Monthly Archives: June 2013

The Only Story I Have

6/23/13

“Tell us a story,” he said. My mind went blank. I thought back to the time when I loved nothing better than sitting in the back of a pick up truck surrounded by my brothers and sisters making up story after story as the truck bounced along the red Congo roads.

A story… now all those make believe tales seemed flat, and the only story I wanted to tell was theirs.

We took a walk today the whole tribe of us minus two. Ruthann took the lead looking her usual confident and beautiful self with two kids clinging to each hand and the rest floating around her.

I brought up the back. A newcomer to the Sunday walk, but loving the feeling of two little hands in mine as we walked along the dirt road jumping mud puddles and enjoying the view. I almost lost a flip flop at one point when I miss judged the depth of a puddle. I managed not to lose it completely, and we went on our way past the kid’s school and down towards town. Ruthann left the kids piled up by the bank of the road while she and I ducked into a shop to buy some batteries. The Duka’s (shops) are barely big enough for five people to fit in and the owner sells his goods through a barred window.

The first shop did not have batteries, but the store keeper directed us two stores down. This time we were successful AA’s for 60 shillings (about 70 cents). Now the boys would be able to finish their haircuts. The razor’s battery had given out halfway through leaving two of the boys with partially shaved heads (a sight I’m sure our guests had wondered about earlier in the day when they dropped in unexpectedly). No one had said anything, but I’m sure they were wondering if some new hair style was going around.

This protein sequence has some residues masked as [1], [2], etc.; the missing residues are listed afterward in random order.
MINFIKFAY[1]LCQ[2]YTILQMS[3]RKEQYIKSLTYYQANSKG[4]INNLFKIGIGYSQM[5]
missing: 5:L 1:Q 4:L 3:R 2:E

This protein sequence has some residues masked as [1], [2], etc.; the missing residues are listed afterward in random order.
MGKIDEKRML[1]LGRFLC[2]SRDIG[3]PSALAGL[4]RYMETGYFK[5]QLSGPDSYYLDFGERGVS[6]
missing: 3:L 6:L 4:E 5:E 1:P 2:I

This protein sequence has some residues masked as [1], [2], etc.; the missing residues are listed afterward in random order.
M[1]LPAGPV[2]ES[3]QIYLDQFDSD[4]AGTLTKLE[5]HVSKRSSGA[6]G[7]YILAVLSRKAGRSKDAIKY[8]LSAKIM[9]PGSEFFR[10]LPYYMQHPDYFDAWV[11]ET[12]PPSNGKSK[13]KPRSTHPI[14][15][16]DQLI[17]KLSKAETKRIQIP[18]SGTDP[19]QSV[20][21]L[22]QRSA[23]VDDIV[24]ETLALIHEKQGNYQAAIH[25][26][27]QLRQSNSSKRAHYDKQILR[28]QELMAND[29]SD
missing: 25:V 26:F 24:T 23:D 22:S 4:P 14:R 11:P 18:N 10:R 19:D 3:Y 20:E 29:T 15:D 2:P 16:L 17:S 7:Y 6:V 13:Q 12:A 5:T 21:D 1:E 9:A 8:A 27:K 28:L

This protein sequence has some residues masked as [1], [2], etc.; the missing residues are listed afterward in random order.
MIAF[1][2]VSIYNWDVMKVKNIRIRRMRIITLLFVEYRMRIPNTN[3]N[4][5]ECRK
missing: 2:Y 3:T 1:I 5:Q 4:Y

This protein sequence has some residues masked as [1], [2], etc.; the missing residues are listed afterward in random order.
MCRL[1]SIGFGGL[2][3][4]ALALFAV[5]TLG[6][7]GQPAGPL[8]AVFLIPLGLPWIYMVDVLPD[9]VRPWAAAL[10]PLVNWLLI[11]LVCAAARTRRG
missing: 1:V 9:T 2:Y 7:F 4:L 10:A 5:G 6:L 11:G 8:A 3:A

After purchasing batteries, we rejoined the kids and headed back down the road. Once again, Ruthann looked like the pide-piper just without the pipe. We of course got looks from people as we walked along—two girls in their twenties and 15 kids parading down the road. We passed the 2 in 1 butchery, and I had to wonder what the second half of the business entailed.

“Make a hole,” Ruthann would yell back, and the kids would part to make room for a bicycle, piki (motorcycle), or a donkey cart. At this point in the walk the two kids holding my hands had switched to two different kids. We took the scenic route back, and by the time the Children’s home was in sight my group of four of the smaller ones was singing and playing with sticks they had picked up on the side of the road.

I don’t know if I’ll be able to tell any other stories for awhile Diki, Kevin, Zippi, Jane, Zach, Nicholas, Veronica, Ruth, Samuel, John, George, Little Kevin, Charity, Virginia, Michelle, Esther, and James have completely captured my heart.

The only story I have

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Keep Calm… and Wait

Ireland’s 40 shades of green left me speechless at times. The peaceful hills peppered with sheep, castles that appeared to have popped out of a fairytale book, sandy beaches, impeccable gardens, and spongy grass that made me want to curl up on the side of a hill with a favorite book and never go back to the real word. As my friend Treena fittingly said, “it’s a photographer’s dream.”

Northern Ireland coast IMG_7916 IMG_8124 IMG_8184 IMG_8187 IMG_8212

We spent five days in Northern Ireland exploring the coast with friends, eating fish and chips, and walking around Belfast’s city center. People were incredibly friendly, and since my friends had a car we were able to see everything from the Newcastle coast in the south to the Giant’s Causeway in the North.